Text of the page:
Some of you might read the headline of this post and think “Forget spicing up my life! I just want to get in somewhere…anywhere!” Others might think, “Rules are for fools. Harvard’s my fallback.” For the duration of this post, we encourage you to set aside your fears, your ego, and relax your mind. In fact, conventional wisdom would lead us to believe that applications, like harmonies, are nicer when diversified. Au contraire, mon frère. Adding more reach schools to your list ensures nothing. Fun, right? Okay, so what’s the point of even trying if applying to more reach schools doesn’t mean you have a shot at getting into any of them? We’ve come up with a simple guidebook on how to hedge your bets. So, here’s the story from A to Z:
We get a lot of questions about applying early vs. regular decision and the merits of applying to schools for each round. One point that we always drive home is that applying somewhere early is not a small decision, and it should be intentional. This is not the time to throw all caution to the wind and apply to your dream school despite the fact that your test scores are well below their average and you sat around by the beach this past summer with nothing to show for it. That’s just silly, and that’s not how we operate. You need to know the why behind applying somewhere early, and you should have the profile as well as demonstrated interest to back it up. Sometimes applying early can help your chances of getting in and sometimes it can hurt them. Read on to find out the why and how.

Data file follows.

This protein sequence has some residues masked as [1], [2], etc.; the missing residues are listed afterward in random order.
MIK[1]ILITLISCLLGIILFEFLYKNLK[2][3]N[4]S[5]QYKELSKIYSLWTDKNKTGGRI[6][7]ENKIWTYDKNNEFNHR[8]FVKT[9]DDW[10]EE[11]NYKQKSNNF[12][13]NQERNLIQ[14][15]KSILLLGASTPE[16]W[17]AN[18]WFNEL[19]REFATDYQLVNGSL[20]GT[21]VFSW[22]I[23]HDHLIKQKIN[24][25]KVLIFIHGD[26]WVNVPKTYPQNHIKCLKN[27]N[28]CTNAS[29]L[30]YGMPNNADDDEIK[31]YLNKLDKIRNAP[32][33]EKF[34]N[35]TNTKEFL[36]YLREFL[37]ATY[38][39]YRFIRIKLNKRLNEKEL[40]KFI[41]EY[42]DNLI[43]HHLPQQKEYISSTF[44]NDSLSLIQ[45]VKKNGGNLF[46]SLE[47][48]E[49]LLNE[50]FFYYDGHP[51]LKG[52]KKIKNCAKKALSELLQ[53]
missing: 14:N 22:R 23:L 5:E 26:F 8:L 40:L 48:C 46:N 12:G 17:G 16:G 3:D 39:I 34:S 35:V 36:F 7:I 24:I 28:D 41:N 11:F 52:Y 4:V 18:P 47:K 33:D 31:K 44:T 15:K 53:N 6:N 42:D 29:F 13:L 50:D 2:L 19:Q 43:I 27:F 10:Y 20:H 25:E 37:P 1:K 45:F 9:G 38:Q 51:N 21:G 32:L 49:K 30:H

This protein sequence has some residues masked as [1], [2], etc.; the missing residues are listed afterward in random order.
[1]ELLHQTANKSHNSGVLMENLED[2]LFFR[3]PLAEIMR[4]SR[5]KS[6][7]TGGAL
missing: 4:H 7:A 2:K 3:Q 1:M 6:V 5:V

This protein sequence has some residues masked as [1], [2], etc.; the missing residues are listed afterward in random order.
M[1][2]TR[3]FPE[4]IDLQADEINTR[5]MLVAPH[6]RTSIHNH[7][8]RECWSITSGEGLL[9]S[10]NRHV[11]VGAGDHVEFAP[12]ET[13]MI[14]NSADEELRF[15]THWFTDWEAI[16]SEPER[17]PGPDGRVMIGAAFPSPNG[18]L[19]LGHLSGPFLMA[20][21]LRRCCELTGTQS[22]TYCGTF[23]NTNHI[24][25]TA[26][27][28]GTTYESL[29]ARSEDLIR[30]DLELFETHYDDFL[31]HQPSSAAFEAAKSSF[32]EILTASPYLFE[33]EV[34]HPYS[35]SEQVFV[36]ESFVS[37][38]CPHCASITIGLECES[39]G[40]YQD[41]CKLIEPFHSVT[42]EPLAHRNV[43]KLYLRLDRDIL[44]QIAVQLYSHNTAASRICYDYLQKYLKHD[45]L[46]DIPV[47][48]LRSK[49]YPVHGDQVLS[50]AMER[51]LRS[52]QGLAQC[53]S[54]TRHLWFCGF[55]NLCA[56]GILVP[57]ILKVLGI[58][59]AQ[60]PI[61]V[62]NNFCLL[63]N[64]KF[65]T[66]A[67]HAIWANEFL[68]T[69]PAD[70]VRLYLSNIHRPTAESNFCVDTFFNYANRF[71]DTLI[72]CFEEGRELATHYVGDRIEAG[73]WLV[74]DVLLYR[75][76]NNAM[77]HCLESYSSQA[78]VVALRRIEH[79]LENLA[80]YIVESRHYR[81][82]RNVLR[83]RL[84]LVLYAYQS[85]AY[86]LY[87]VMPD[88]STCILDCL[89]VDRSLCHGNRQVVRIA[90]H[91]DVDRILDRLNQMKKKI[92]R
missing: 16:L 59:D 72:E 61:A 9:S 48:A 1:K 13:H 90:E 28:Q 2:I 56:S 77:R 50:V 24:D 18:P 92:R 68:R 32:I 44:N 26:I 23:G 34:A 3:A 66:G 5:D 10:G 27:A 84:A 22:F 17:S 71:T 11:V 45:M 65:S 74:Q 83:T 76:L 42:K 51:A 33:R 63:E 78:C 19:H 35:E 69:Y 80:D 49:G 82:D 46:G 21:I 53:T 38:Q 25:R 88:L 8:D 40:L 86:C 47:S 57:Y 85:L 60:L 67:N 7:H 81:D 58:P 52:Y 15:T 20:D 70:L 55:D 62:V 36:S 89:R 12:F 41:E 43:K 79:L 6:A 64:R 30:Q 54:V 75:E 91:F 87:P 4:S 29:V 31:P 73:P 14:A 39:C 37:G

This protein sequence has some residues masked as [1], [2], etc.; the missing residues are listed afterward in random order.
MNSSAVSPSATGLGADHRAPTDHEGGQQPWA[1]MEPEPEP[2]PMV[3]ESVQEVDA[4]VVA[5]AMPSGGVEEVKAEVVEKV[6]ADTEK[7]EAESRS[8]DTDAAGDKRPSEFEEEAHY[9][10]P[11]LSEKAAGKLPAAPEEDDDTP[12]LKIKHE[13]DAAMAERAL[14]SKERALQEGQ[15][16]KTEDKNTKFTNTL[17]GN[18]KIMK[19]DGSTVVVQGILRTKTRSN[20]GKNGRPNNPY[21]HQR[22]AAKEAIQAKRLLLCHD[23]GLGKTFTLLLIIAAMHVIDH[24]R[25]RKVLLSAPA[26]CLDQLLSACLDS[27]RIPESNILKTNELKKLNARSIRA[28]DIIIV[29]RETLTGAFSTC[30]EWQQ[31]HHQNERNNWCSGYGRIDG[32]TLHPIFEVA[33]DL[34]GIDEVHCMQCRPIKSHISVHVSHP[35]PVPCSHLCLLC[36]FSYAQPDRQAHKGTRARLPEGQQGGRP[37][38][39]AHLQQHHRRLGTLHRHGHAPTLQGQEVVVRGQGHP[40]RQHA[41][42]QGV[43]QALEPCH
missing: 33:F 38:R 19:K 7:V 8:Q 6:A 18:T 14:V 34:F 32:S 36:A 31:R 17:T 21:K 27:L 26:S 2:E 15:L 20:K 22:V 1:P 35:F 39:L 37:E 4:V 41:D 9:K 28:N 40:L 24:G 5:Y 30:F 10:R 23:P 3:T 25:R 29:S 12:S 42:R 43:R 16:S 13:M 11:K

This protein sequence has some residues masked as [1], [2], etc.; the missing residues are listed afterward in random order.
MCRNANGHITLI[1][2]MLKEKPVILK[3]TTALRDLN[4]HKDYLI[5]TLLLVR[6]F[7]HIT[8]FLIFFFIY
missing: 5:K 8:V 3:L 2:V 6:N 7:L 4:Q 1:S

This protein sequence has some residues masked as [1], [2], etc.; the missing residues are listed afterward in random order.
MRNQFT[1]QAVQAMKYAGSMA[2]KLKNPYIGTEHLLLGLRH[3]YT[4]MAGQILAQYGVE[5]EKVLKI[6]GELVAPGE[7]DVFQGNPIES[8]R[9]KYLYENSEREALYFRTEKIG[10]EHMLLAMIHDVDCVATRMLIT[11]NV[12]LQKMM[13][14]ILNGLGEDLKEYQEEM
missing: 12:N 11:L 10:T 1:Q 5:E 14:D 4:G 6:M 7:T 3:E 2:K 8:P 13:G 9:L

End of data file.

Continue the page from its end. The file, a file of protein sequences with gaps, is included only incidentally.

Getting accepted to Yale would be the achievement of a lifetime for not only any student in the world, but any valedictorian in the world. There are 33,000 high schools in America, which means there are 33,000 valedictorians every year. As impressive on paper as these students are, most of them would not get accepted to Yale. After all, with an average class size of only 1,200 students, Yale could reject 31,800 valedictorians and still fill their entire freshman class with the top students in their respective high schools. The students we work with who have gained admission to Yale would all tell you the same thing: Grades matter, but they are only a fraction of the picture.